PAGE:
So you’re ready to slip the lines, the engine’s ticking away, the lifejackets are on, and the breakables are stowed, but are you really prepared for cruising abroad?
Before setting sail to leave the UK on your boat it is important to make sure you are fully prepared for all the rules and regulations you may encounter.
It’s important to check for each country you visit, as the paperwork required can differ from place to place. Below are a few suggestions of what might be useful to ensure you have on board:
As well as flying your customary ensign (as required by the Merchant Shipping Act), when cruising abroad it is polite, but not obligatory, to fly the maritime ensign of that country from the senior signaling position.
The courtesy flag is a small version of the country’s ensign, and is hoisted to acknowledge they are in foreign waters. These can be bought in most chandleries or online.
When taking the boat abroad, you will need papers both for the boat and the crew to satisfy a foreign customs official. If you are requested to present your papers and fail to then there is a chance your boat could be impounded, or a hefty fine will be issued.
A key set of paperwork consisting of your ship’s papers, your passport and any other personal papers should be acquired before you leave the UK, you should take:
- Registration document
- Ship radio licence
- Proof of the VAT status of the vessel
- Recreational craft directive
- Voyage log
- Evidence of competence
- Proof of authority to operate maritime radio
Some countries may need the skipper to be able to prove their competence, and paperwork may be required in the form of an ICC (International Certificate of Operators of Pleasure Craft), commonly referred to as the International Certificate of Competence.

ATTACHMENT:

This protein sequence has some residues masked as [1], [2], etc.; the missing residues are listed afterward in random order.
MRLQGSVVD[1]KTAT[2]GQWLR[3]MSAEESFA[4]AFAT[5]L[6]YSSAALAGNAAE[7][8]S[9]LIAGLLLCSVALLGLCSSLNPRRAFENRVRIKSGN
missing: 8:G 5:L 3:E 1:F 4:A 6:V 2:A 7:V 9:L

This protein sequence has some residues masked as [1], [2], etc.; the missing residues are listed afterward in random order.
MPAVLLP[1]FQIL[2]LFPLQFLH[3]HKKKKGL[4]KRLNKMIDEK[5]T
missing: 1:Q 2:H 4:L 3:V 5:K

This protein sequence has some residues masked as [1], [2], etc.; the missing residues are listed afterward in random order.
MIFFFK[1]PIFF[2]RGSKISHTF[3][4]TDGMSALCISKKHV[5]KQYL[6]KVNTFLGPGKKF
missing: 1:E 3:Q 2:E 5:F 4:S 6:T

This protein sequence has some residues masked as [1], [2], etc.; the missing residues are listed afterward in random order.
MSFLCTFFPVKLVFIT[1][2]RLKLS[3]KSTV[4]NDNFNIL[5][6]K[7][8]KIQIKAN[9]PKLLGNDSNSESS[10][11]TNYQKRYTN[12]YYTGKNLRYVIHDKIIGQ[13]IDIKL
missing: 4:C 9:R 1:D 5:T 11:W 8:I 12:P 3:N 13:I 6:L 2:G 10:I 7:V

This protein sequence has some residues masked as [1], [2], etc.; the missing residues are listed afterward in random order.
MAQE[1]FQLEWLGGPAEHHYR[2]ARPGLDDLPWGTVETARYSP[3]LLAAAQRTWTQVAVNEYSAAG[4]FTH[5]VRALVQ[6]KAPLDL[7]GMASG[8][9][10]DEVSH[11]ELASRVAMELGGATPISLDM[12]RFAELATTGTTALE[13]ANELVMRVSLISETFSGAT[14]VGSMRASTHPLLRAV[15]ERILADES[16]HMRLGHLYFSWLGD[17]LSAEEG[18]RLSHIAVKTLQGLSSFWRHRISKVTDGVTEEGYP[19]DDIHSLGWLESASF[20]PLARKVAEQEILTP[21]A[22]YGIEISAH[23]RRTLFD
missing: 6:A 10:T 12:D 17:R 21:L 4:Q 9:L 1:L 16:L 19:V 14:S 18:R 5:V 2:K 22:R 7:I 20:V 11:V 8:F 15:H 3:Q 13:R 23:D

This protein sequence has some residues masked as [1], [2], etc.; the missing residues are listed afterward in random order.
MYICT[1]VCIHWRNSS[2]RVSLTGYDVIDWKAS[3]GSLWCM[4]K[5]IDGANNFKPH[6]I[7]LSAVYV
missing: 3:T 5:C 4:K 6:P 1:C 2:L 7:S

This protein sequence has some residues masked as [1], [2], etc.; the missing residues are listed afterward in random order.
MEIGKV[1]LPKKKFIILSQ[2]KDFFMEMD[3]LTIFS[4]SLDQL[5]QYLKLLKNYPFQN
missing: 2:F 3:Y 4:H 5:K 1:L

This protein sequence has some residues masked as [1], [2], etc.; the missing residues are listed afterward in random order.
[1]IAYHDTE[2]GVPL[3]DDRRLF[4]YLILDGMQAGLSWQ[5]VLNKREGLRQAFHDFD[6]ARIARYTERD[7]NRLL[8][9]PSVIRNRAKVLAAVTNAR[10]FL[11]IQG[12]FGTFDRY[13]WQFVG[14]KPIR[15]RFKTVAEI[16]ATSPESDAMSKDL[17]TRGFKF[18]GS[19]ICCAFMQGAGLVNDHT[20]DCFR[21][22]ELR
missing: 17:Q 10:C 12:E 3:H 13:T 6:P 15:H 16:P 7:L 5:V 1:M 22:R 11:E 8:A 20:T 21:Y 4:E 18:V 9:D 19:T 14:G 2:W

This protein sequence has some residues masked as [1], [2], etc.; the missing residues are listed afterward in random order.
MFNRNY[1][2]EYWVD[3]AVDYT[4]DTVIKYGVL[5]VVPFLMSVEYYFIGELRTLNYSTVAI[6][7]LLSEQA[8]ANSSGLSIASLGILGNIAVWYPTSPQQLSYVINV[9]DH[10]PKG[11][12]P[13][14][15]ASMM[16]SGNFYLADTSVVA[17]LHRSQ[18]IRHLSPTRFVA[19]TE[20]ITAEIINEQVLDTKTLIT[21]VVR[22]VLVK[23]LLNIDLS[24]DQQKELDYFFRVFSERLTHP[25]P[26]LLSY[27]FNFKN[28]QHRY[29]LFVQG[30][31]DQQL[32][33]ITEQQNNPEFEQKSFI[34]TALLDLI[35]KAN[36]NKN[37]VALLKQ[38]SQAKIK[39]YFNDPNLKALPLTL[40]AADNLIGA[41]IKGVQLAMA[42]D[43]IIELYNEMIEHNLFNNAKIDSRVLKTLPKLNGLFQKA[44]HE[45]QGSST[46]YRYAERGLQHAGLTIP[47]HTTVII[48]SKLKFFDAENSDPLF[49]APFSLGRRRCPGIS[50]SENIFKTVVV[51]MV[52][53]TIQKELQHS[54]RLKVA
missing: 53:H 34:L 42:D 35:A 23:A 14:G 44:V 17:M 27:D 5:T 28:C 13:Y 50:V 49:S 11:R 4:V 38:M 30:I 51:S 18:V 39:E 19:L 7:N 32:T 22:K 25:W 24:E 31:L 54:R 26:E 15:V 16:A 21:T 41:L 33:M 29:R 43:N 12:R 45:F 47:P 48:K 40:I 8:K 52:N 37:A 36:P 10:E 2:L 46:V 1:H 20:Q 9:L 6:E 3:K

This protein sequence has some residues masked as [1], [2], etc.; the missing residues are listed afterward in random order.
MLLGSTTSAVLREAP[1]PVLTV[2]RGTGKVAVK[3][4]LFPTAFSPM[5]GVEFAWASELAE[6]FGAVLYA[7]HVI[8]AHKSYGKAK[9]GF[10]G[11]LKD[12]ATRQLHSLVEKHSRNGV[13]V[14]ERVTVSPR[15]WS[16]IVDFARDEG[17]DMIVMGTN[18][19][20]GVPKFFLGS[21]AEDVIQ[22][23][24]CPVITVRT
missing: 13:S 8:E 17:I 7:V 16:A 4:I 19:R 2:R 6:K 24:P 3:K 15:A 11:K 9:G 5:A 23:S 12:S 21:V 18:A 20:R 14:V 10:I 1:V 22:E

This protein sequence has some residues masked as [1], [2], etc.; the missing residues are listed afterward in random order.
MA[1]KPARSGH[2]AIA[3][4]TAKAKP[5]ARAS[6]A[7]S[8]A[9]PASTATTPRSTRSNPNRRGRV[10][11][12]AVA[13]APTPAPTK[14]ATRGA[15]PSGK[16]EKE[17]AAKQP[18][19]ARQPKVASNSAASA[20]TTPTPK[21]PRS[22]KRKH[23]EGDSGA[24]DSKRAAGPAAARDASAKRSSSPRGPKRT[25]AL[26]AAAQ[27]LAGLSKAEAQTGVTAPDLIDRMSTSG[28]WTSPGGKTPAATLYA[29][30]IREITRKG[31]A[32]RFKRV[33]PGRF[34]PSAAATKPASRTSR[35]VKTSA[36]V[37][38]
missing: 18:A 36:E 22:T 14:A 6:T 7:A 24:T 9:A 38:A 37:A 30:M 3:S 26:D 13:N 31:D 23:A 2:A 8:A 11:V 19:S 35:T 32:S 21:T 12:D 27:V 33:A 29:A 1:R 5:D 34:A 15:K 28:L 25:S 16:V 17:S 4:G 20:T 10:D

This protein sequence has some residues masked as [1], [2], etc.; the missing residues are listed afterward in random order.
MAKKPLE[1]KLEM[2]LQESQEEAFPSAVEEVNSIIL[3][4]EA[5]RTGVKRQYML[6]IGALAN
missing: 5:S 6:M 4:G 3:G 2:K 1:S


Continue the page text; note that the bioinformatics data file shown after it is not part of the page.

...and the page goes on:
When cruising abroad you may be required to fill out a customs form on entering a port. In these cases, the crew are supposed to remain on board until the skipper has completed the required forms – usually they’re fairly prompt so you don’t need to worry about quarantining yourself aboard for long.
Highly topical at the moment, the issue of red diesel is a sticky one. In many EU countries it is not legal for pleasure craft to use red diesel (save for commercial craft) as it is in the UK. Vessels who have bought red diesel in the UK sometimes encounter problems abroad in countries where it is not legal.
It is, however, legal for boats that have bought red diesel in the UK to use the fuel in the EU, as confirmed by the EU Directorate-General for Taxation and Customs.
Medical Treatment Abroad
The European Health Insurance Card (EHIC) allows you free or reduced cost emergency treatment when staying in countries in the European Economic Area and Switzerland.
You can apply for an EHIC online for free through the NHS, and it remains valid for five years, however, the card is not an alternative to travel insurance.
The RYA has a fantastic store of extremely helpful information here for any concerns you may have.